“You don’t say. Head honcho Fire fella told me this mighta been arson.” He poked a stubby finger through one of the bullet holes. “Y’all got any problems I need to know about?”

“No sir.”

“The bag?”

“This? Oh, uh, just some, uh, lost and found.”

“Sure ‘nuff?” Wylie shined his high-power penlight into the bag. “Lessee now. Coupla phones. Coupla belts with big fancy buckles like them two slicks outta Florida was wearin’. The ones been hangin’ to the 76 truck stop talkin’ up the waitresses and hookers how they’re big shot Matchstick Men? Two wallets. A watch, an en-graved pocket knife,” he turned it over under the penlight, “to Walrus from LuLu. Makes you wonder about people, don’t it? A three-inch wood handled lock-back gizzard splitter. A baby Colt semi, looks like a 380. Car keys on a key ring fulla those grocery store cards. And you got nothin’ to tell me?” He shined the light on a cluster of bullet holes and moved it to Bobby’s face. “No problems? You sure?”

“Yes sir, I’m sure.” Bobby pointed to his GT, a 427 engine on a bent aluminum frame embedded in a giant old cypress. “We’re gonna fix that GT up right, put the logo on it, haul it to boat shows. And Ms. Monet thinks after tonight Swamp Vue’ll start selling more boats in Florida.”

“No doubt.” Wylie dropped the wallet he’d opened and gone through back in the bag. “Fact is I’d bet on it.” He walked back to his cruiser, tossed his hat on the passenger seat, leaned on his open door. “You be sure to give Ms. Mo-nay my regards.” He put a foot in the cruiser, stopped his descent. “Y’know, Bobby, she might give me a holler sometime, she’s of a mind. Tell her lunch is on me.”

Dusk in Douala – Rev 3

Dusk in an abandoned-by-Eminent-Domain Douala, Cameroon Ghetto / August 1998

A pair of mud caked motorcycle taxis pulled up in front of the overgrown, abandoned, dirty white cinder block house in the sweltering Douala ghetto. Two Anglos in wilted white tuxedos backed off the seats, the younger of the two, athletic, thirtyish with longer hair said something quietly in French to the drivers, paid them, watched them disappear around a corner. He looked up, scanned the 12 x 12 two-story structure encased in tropical greenery. Hung above the missing door a once colorful sign featured a smiling African woman, her head surrounded by vegetables. The abandoned structure, minus the sign, repeated all around them. An eminent domain ghost town.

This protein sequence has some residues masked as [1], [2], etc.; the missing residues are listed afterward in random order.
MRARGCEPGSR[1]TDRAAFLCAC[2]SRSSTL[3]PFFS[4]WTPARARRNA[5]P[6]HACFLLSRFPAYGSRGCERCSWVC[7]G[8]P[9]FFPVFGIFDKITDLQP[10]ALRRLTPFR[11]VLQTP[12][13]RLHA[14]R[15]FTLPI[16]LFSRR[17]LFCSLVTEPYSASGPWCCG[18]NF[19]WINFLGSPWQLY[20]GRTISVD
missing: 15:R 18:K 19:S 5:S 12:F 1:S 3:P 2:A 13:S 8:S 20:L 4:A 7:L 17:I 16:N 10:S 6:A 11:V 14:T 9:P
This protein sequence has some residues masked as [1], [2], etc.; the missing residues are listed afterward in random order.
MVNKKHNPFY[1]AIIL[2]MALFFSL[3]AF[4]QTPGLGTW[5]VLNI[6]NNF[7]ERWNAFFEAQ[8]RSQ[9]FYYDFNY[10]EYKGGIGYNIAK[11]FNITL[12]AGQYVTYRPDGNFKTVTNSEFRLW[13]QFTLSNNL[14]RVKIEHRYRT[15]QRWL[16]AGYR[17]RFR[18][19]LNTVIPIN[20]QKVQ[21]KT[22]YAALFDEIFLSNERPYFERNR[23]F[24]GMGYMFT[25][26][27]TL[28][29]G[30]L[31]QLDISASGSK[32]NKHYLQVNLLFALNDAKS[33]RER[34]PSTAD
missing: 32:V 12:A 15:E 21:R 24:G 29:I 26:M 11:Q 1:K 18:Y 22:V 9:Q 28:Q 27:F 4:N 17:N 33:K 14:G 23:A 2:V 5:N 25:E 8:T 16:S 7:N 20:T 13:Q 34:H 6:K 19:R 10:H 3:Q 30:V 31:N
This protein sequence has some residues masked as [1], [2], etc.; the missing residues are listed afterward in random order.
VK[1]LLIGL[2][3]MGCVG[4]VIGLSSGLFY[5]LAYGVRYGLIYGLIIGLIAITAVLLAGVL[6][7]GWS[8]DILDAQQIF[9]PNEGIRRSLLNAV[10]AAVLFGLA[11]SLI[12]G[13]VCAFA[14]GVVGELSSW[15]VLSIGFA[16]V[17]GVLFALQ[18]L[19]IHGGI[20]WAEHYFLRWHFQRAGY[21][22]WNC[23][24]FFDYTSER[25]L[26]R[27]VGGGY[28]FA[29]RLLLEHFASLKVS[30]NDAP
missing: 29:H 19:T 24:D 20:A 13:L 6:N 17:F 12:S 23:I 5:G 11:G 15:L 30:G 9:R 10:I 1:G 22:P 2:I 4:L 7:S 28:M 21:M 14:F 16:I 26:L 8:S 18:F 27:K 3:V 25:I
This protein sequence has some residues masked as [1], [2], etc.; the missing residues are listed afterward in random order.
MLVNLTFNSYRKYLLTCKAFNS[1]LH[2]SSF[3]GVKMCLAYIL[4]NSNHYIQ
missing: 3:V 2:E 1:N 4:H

“This is what economic development looks like in Cameroon, eh?” The older Anglo, slender, maybe 40, clean cut and early gray nodded toward the gleaming forest green Ford Expedition pulling up. “Nun in a knocking shop.”

“Part of his act.”

“Shit, Cas. It’s the only thing big enough to drag his fat ass across Douala.”

They both watched a fat man in overdone military garb, complete with double gold rope wrapping his armpits from both epaulets, exit from the Expedition’s back seat. A smallish, bald, black as midnight man in a bright yellow shirt covered in printed orange pineapples, an aluminum briefcase handcuffed to his wrist stepped from the front passenger side. The fat man’s “military escort,” a tall, thin blond man in a black uniform somewhere between Roaring Twenties chauffeur and Nazi goose-stepper swung from the driver’s seat, a Chinese Glock nine knock-off in his right hand that he used to direct the Anglos to the door. Inside, with its boarded windows, missing second floor and roof, the place was an oven.

Monsieur Caswell?” Saying it Kays-Weel, the fat man’s voice wet, full of spit and bullshit. “And Kar-kleen.” He held his eyes on the older Anglo, enthusiasm diminished, before turning to Caswell. “You know, how I have said of heem, and yet…” he shrugged.

“What you say, Colonel, has no bearing on how or with whom I conduct business.” He shrugged in return, mocking the self-imposed rank of the Coalition of some bogus Liberation Front’s front man. “You have my money?”